MILWAUKEE -- The Cubs' offense stalled in the first inning Wednesday because of Matt Garza and was stymied in the ninth by the Brewers' Keon Broxton, but they were able to move a step closer to clinching the National League Central.
Despite losing, 2-1, to the Brewers at Miller Park, the Cubs' magic number dropped to 8, because the Cardinals lost to the Pirates on Wednesday and again on Thursday, when the North Siders were off.
"I think it's inevitable," Chicago's Dexter Fowler said of securing the division. "I don't think anybody is thinking about that. We're just taking it day by day."
One more hit in the first inning might have changed Wednesday's game. The Cubs loaded the bases with one out against Garza, but he got Addison Russell to hit a grounder to first baseman Chris Carter, who threw home to get Kris Bryant. Chris Coghlan then grounded out to end the inning.
"They made a nice play," Cubs manager Joe Maddon said of Carter's play. "If we get a couple right there and get it rolling, it would've been different for Garza tonight, and we didn't."
Anthony Rizzo tied the game with a solo home run with two outs in the sixth and nearly tied it again with one out in the ninth, but Broxton robbed him with a great catch at the wall in left-center.
"The moment the ball left the bat, you could see it was going to be right at the wall," Maddon said. "You didn't know if it would have enough or not. You watch batting practice and you can tell whether the ball is going to go over the fence or not. As soon as he hit it, I said, 'It's right at the wall.' Of course, that kid is so athletic, Broxton, he went over it. We didn't have good trajectory tonight on some of the balls that were hit well."
Rizzo wasn't supposed to play Wednesday -- Maddon had talked about giving him a day off -- but it proved hard to sit the first baseman after he hit two home runs on Tuesday. He now has a dozen homers at Miller Park, his highest total outside of Wrigley Field.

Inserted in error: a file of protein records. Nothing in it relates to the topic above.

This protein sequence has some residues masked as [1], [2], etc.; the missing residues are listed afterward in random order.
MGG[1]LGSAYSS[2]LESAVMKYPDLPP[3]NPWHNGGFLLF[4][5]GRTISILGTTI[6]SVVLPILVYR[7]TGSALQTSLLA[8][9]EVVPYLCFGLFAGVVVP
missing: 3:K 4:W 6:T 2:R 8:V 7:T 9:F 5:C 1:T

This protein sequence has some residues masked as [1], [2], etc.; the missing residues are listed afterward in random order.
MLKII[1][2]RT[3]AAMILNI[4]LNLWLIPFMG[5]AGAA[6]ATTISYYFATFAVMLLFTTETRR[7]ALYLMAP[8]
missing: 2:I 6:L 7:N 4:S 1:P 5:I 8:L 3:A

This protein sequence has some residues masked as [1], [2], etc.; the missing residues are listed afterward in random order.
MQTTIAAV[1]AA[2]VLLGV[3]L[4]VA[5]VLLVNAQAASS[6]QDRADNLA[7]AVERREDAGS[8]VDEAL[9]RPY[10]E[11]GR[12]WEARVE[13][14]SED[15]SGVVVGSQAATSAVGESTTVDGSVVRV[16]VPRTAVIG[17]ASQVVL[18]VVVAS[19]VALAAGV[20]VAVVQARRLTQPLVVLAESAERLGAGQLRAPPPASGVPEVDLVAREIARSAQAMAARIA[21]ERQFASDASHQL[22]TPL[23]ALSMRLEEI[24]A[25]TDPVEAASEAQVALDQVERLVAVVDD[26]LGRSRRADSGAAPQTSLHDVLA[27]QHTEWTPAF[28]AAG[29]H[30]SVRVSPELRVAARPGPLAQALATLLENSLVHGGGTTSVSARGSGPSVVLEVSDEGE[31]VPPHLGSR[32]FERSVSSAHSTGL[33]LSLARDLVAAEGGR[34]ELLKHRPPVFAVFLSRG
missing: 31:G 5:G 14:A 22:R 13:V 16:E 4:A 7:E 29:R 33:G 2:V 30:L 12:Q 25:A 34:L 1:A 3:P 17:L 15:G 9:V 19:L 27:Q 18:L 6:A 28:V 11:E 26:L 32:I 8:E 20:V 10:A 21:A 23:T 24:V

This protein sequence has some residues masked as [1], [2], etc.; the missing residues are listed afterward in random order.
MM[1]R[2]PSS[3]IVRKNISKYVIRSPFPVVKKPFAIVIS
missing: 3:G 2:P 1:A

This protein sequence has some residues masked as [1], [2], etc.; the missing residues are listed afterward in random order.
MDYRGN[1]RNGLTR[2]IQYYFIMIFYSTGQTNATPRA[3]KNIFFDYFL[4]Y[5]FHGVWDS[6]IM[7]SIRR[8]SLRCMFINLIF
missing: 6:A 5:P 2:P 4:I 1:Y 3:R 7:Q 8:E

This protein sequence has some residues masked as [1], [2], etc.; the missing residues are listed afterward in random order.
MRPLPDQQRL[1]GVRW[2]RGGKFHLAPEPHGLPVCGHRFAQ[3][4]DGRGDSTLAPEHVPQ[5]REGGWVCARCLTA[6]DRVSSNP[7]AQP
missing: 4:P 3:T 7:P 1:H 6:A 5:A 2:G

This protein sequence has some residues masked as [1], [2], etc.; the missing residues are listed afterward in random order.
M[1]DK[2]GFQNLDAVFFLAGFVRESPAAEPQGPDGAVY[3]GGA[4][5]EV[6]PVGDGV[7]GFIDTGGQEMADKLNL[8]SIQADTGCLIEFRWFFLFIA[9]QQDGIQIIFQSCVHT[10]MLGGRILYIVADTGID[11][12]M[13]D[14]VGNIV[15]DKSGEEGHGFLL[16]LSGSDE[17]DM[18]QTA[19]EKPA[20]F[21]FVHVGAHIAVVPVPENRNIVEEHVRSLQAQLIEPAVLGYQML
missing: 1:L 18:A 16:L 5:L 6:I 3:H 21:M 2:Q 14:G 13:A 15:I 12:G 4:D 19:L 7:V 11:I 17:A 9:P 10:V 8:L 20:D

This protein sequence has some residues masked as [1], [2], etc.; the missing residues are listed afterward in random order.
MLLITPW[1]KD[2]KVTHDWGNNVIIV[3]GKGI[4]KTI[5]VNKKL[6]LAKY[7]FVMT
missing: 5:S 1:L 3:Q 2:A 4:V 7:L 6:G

Rizzo and Bryant have provided the power, Russell has come on strong with RBIs in the second half, but the player who is the spark for the Cubs is Fowler -- and he's hitless in his last four games (0-for-18).
"I'm sure there have been longer [hitless streaks] in my career, but you don't remember them," Fowler said. "You remember what you want to remember, and you forget that type of stuff. You get three hits and nobody cares."
Maddon has been giving players days off to keep them fresh for a possible long run in October.
"He will get it right at the right time, I totally believe that, because he doesn't carry the previous day to the next one," Maddon said of Fowler. "I don't see a whole lot different from the side.
"In talking to him, I don't think it's an issue of fatigue. He had the [hamstring] injury and was out for a long time. He just has to get that feeling back from the left side."
Could Fowler be getting too much rest?
"All rest is good at this time of year," he said.
Carrie Muskat has covered the Cubs since 1987, and for MLB.com since 2001. She writes a blog, Muskat Ramblings. You can follow her on Twitter @CarrieMuskat and listen to her podcast. This story was not subject to the approval of Major League Baseball or its clubs.